Re-Read: Graceling (Kristin Cashore)

Graceling is the first novel by Kristin Cashore, loosely connected to her novel Fire [which I’ve reviewed here and here] and followed by Bitterblue. I reviewed it here for the first time.

Katsa is Graced: a special and extreme talent. Unfortunately, her Grace is to kill. She has suffered her whole life for it, constantly pressuring herself to get herself under perfect control, while having to work as a common thug and contract killer for her uncle, King Randa.
But Katsa sees the injustices in the kingdoms around her and decides that she can atone for her Grace by setting some things right. Therefore she forms a council that works for the people.
But when Katsa and the council rescue an old man who has been kidnapped and Katsa meets another Graceling, a fighter, she soon has to see that something is really very wrong in her world.

I wanted to read Graceling a little more slowly the second time round, like I did with Fire. It proved to be impossible. I fell into the book as much as the first time round and gobbled it up in only a couple of days. And again, there was laughing out loud and actual tears.

I cry easily when it comes to movies. Not so much with books though, so that this happens at all is already extraordinary. That it happens twice with the same book… I don’t think that ever happened to me before, actually. But there I was, still perfectly remembering how Graceling ended and nevertheless bawling my eyes out when [SPOILER] Katsa gets back to Po in that hut and finds him depressed and blind and how he finally recovers and *sniff* [/SPOILER].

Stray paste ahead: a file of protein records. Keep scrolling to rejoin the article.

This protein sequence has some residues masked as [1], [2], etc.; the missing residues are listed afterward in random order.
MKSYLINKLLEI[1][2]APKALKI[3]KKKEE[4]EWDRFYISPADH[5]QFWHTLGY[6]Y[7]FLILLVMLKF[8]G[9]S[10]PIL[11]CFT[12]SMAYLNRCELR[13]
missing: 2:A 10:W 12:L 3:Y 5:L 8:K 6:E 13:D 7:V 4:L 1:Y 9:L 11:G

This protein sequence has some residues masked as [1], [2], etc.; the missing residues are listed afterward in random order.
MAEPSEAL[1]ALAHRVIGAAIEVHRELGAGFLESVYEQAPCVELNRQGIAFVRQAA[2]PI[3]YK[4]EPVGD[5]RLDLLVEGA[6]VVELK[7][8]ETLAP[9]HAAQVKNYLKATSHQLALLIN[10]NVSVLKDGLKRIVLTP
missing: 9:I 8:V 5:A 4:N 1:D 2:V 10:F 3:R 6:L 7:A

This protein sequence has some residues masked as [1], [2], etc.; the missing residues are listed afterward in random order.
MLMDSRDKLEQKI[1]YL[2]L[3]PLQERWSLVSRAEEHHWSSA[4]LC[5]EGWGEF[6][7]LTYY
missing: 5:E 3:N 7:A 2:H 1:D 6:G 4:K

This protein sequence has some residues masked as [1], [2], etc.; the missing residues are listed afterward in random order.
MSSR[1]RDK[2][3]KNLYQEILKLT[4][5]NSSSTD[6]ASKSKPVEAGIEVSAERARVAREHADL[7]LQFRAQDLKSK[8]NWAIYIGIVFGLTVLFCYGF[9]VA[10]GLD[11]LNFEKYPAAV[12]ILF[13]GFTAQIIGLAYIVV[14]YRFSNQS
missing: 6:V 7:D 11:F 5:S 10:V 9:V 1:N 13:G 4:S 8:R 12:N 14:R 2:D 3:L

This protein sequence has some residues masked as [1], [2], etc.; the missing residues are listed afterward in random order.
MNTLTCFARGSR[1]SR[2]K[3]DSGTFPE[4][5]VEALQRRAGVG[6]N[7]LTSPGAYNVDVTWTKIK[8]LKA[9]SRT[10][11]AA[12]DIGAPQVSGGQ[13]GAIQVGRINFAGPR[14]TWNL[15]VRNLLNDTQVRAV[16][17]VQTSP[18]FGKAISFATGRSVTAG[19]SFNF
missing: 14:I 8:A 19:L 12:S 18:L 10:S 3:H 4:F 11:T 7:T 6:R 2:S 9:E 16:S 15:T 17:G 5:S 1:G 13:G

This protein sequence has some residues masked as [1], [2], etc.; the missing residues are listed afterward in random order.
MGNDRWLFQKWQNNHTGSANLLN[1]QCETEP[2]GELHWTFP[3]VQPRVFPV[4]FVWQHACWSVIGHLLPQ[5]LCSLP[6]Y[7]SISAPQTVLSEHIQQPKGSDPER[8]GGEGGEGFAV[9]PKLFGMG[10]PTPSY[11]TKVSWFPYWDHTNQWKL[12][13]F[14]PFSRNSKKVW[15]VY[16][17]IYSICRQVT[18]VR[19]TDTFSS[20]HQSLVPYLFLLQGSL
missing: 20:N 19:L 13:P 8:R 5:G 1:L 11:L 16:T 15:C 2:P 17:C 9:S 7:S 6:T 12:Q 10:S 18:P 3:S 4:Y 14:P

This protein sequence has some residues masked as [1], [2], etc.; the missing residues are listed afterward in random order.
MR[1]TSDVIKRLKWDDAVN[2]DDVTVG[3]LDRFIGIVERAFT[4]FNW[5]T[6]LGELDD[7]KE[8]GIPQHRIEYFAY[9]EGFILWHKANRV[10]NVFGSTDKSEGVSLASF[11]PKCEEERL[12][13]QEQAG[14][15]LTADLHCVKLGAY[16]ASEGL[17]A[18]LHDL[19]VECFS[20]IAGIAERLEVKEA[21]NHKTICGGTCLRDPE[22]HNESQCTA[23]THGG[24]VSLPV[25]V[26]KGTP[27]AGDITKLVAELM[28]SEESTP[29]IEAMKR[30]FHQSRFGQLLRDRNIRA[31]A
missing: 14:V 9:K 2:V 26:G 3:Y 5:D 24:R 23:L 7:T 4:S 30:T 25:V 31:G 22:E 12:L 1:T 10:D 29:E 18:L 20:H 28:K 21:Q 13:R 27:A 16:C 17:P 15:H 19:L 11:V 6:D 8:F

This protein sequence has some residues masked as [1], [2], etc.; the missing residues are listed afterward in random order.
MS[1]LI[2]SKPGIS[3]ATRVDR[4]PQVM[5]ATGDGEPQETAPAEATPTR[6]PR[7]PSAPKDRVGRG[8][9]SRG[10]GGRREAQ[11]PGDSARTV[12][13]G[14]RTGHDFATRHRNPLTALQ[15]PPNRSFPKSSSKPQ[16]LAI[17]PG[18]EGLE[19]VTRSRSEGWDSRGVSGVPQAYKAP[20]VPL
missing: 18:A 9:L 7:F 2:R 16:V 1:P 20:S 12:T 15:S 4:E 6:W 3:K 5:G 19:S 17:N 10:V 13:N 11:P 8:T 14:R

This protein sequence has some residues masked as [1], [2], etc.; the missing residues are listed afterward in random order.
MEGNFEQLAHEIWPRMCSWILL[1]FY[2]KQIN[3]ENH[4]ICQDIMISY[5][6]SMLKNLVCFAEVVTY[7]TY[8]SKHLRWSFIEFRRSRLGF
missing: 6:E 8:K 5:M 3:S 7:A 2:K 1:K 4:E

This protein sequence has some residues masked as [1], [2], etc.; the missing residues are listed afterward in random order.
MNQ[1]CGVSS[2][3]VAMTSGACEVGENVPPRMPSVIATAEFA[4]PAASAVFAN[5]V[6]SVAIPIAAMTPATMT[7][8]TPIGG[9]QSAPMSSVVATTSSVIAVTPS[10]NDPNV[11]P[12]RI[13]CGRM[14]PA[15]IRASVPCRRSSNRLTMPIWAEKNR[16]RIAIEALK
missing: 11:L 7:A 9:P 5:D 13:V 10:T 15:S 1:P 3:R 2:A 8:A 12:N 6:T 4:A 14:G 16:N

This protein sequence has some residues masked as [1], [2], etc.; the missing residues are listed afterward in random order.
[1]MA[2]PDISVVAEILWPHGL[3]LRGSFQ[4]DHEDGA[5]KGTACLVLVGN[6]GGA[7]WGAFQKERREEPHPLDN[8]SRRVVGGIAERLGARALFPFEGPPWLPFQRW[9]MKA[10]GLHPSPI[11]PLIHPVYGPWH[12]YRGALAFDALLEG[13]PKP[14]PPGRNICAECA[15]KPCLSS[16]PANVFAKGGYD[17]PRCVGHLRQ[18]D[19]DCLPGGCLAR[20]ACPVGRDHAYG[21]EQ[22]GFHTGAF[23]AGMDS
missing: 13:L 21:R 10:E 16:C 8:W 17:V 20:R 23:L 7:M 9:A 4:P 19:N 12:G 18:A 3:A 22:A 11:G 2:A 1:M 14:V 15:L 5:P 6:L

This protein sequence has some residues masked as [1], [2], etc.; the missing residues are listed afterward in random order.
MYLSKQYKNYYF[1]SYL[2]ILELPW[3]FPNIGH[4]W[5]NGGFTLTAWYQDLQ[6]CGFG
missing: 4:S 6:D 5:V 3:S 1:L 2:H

When I just re-read Fire, I found a deeper appreciation for Brigan than the first time round (though I already liked him the first time). With Po, that didn’t happen. But only because I don’t know how that would have been possible. He is made of so much awesome. He is very high on my list of fictional ideal guys I wish were real so I can fall in love with them and screw their brains out.

I did like Katsa even better this time round, though. I loved her struggle for control over her life and how she sticks to being herself and her fierce loyalty and her development over the course of the book.

And since I knew that Bitterblue would be the star of the next book, I paid more attention to her. Which again, only improved my opinion. She’s amazing.

In short, I still can’t do anything but gush about this book. I already want to re-read it again. But first, there’s finally Bitterblue to get to.

Summarising: Read it. It’s perfect.


    • I’m glad you liked it! Always good to share the passion for a good book.

      I think that you’ll get more out of Bitterblue if you read.Fire.first. Though it will mean that you’ll know more than Bitterblue for most of her book, so there’s that.

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